I noted early last month reports that suggested Pakistan’s intelligence service, the ISI, was involved in the kidnapping, torture, and murder of a journalist.
A stunning piece in the Times today alleges that Obama administration officials also think the ISI did it.
New classified intelligence obtained before the May 29 disappearance of the journalist, Saleem Shahzad, 40, from the capital, Islamabad, and after the discovery of his mortally wounded body, showed that senior officials of the spy agency, the Directorate for Inter-Services Intelligence, directed the attack on him in an effort to silence criticism, two senior administration officials said.
Shahzad was a writer for the Hong Kong-based Asia Times Online and the Italian news service Adnkronos International. He disappeared in Islamabad while on his way to do a television interview. Two days before he vanished, Shahzad wrote a scathing article about a May 22 attack by militants at Pakistan’s main naval base at Karachi. The attack embarrassed the Pakistani military. Soon after he disappeared, a Human Rights Watch official there, Dayan Hasan, claimed that Shahzad was being held by the ISI. Shahzad’s tortured remains were later found 100 miles from his car.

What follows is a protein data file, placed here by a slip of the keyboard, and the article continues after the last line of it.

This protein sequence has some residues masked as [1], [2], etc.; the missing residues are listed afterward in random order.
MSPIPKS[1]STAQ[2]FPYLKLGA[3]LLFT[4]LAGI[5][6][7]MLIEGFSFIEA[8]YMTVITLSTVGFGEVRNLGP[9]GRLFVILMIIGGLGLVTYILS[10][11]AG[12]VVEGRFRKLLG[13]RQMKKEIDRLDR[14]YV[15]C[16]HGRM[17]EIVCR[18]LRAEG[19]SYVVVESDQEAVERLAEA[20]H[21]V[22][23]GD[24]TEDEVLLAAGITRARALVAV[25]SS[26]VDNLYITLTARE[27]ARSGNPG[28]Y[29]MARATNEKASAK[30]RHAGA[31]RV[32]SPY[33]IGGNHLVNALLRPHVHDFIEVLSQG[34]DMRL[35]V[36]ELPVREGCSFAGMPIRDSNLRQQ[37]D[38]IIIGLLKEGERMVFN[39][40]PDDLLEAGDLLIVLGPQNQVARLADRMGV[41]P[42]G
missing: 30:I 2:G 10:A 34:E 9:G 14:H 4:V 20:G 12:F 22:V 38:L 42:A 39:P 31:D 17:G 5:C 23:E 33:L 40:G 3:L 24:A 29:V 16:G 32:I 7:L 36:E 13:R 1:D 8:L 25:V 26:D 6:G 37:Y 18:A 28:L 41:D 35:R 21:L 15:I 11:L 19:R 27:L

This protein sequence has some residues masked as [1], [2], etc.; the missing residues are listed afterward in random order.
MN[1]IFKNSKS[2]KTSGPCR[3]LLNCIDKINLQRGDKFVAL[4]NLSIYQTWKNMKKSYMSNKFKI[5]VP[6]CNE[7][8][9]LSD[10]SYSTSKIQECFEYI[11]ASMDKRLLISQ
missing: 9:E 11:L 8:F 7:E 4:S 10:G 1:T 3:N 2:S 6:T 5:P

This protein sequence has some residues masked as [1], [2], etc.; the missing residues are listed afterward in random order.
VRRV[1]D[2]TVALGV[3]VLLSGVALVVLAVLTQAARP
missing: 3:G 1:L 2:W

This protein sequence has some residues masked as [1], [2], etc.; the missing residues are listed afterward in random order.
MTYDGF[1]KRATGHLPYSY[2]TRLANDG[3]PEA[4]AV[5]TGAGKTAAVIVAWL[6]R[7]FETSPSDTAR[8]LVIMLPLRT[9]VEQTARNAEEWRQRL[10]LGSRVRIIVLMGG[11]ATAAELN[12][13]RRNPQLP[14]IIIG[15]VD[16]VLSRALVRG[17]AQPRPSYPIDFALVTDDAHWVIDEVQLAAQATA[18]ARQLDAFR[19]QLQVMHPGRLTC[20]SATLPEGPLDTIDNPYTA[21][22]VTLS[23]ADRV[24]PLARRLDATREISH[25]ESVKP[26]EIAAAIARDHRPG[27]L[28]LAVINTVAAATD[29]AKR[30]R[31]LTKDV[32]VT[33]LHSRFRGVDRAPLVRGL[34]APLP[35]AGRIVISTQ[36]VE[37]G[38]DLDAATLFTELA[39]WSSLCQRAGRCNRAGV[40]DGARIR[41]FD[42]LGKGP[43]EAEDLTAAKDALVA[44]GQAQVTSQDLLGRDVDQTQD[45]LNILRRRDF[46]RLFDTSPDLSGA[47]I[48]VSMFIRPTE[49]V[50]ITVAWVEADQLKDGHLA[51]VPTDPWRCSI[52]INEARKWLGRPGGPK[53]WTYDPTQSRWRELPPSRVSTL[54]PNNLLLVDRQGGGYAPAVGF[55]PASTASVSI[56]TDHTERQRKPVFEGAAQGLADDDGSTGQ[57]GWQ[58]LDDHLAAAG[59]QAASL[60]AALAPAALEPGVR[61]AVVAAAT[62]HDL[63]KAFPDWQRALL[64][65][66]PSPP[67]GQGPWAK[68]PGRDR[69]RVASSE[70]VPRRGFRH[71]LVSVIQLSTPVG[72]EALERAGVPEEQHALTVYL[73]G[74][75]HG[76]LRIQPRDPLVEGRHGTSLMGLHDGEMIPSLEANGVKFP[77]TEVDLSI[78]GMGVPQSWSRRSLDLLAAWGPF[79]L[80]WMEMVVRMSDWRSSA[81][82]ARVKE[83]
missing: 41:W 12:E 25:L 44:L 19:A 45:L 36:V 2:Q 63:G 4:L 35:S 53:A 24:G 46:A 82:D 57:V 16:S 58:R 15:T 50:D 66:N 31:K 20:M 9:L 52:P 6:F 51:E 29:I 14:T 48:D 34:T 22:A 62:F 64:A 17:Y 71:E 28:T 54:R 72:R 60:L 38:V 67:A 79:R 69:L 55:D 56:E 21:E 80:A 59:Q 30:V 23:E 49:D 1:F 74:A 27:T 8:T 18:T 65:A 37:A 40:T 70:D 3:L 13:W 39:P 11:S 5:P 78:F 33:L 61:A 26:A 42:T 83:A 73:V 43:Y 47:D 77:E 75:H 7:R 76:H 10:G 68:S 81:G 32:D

Nearly a month after Shahzad’s death, President Obama mentioned our Pakistani friends in a prime-time speech about withdrawing some troops to Afghanistan. “Together with the Pakistanis, we have taken out more than half of al Qaeda’s leadership,” he said.”No country is more endangered by the presence of violent extremists, which is why we will continue to press Pakistan to expand its participation in securing a more peaceful future for this war-torn region.”